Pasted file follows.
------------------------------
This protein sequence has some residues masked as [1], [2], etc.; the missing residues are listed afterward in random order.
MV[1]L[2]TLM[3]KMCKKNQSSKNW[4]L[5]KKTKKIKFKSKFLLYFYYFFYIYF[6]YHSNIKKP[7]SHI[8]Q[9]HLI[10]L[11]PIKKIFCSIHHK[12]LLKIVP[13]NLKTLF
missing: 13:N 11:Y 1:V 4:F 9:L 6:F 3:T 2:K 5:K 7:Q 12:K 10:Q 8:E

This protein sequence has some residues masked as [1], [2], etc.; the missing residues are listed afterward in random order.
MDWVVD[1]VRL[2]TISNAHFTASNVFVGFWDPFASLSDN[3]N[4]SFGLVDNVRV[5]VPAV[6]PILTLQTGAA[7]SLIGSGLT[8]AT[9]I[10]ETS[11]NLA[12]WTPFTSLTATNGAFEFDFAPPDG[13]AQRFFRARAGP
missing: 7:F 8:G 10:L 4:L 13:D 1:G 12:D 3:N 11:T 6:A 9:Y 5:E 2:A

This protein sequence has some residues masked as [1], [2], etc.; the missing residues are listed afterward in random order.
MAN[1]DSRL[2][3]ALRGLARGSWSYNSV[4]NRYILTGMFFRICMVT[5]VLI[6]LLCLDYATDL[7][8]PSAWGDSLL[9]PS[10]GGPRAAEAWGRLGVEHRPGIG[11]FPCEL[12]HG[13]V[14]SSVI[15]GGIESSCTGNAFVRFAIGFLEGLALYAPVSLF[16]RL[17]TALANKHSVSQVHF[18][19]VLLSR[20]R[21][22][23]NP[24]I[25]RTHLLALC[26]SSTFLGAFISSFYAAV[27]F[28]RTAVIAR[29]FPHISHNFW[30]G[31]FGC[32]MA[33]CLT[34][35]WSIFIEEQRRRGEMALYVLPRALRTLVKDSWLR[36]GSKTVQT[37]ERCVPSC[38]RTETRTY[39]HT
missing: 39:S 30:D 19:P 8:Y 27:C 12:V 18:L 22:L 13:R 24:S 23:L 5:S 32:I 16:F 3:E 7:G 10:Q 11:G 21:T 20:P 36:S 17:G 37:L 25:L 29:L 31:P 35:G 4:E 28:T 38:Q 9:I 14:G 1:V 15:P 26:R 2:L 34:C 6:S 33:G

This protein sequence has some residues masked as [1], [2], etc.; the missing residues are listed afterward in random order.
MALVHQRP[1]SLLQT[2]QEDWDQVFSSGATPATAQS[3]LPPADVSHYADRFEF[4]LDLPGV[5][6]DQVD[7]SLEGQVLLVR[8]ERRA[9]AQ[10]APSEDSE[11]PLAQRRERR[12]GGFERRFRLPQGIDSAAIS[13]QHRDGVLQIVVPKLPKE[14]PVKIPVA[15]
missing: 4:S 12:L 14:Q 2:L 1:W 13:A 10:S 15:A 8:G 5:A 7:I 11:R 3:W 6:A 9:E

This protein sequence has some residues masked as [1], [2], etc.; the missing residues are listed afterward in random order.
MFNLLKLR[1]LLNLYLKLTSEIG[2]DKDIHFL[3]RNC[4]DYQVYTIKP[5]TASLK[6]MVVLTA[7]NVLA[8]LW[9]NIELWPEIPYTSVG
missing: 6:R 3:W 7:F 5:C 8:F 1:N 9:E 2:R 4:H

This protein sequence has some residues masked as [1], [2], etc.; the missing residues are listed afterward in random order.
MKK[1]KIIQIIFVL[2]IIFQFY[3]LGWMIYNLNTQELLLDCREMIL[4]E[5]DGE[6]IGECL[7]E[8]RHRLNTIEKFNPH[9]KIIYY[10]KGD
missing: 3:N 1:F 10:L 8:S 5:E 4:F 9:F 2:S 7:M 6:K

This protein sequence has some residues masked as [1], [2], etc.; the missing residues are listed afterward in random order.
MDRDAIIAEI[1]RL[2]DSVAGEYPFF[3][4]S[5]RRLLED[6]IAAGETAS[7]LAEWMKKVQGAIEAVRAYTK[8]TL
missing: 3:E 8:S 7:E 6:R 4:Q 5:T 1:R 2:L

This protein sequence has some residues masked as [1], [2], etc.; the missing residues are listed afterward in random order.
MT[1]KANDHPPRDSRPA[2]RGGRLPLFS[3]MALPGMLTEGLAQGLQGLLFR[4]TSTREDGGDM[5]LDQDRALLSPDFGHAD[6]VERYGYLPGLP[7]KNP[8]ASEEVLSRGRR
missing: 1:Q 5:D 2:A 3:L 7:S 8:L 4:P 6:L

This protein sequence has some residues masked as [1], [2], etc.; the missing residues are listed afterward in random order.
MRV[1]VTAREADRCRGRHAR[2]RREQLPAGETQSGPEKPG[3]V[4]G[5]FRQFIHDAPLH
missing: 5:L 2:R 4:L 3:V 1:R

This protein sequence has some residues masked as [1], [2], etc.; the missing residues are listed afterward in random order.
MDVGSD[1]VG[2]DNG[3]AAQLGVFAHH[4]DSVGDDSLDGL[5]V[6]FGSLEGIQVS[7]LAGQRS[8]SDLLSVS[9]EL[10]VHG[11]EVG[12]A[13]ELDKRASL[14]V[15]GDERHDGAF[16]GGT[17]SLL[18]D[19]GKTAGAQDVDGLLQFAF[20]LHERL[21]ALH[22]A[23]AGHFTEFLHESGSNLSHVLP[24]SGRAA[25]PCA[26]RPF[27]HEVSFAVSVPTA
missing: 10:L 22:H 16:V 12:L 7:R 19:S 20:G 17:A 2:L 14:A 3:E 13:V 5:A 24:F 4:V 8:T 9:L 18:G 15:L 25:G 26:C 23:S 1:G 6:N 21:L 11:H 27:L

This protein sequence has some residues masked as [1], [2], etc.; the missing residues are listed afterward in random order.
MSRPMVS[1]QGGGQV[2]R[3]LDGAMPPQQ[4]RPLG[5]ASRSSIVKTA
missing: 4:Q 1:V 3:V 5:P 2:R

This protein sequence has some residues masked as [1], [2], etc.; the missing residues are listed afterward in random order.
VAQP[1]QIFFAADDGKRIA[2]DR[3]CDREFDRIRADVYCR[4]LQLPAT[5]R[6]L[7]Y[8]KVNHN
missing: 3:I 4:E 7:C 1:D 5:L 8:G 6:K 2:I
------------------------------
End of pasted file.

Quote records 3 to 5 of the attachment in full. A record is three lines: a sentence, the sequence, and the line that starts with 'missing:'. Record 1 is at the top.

This protein sequence has some residues masked as [1], [2], etc.; the missing residues are listed afterward in random order.
MAN[1]DSRL[2][3]ALRGLARGSWSYNSV[4]NRYILTGMFFRICMVT[5]VLI[6]LLCLDYATDL[7][8]PSAWGDSLL[9]PS[10]GGPRAAEAWGRLGVEHRPGIG[11]FPCEL[12]HG[13]V[14]SSVI[15]GGIESSCTGNAFVRFAIGFLEGLALYAPVSLF[16]RL[17]TALANKHSVSQVHF[18][19]VLLSR[20]R[21][22][23]NP[24]I[25]RTHLLALC[26]SSTFLGAFISSFYAAV[27]F[28]RTAVIAR[29]FPHISHNFW[30]G[31]FGC[32]MA[33]CLT[34][35]WSIFIEEQRRRGEMALYVLPRALRTLVKDSWLR[36]GSKTVQT[37]ERCVPSC[38]RTETRTY[39]HT
missing: 39:S 30:D 19:P 8:Y 27:C 12:V 18:L 22:L 13:R 24:S 23:L 5:S 32:I 16:F 3:E 7:G 10:Q 11:G 21:T 20:P 36:S 17:G 37:L 25:L 29:L 31:P 35:G 4:E 28:T 38:Q 9:I 14:G 1:V 15:P 26:R 2:L 34:C 6:S 33:G

This protein sequence has some residues masked as [1], [2], etc.; the missing residues are listed afterward in random order.
MALVHQRP[1]SLLQT[2]QEDWDQVFSSGATPATAQS[3]LPPADVSHYADRFEF[4]LDLPGV[5][6]DQVD[7]SLEGQVLLVR[8]ERRA[9]AQ[10]APSEDSE[11]PLAQRRERR[12]GGFERRFRLPQGIDSAAIS[13]QHRDGVLQIVVPKLPKE[14]PVKIPVA[15]
missing: 4:S 12:L 14:Q 2:L 1:W 13:A 10:S 15:A 8:G 5:A 7:I 11:R 3:W 6:A 9:E

This protein sequence has some residues masked as [1], [2], etc.; the missing residues are listed afterward in random order.
MFNLLKLR[1]LLNLYLKLTSEIG[2]DKDIHFL[3]RNC[4]DYQVYTIKP[5]TASLK[6]MVVLTA[7]NVLA[8]LW[9]NIELWPEIPYTSVG
missing: 6:R 3:W 7:F 5:C 8:F 1:N 9:E 2:R 4:H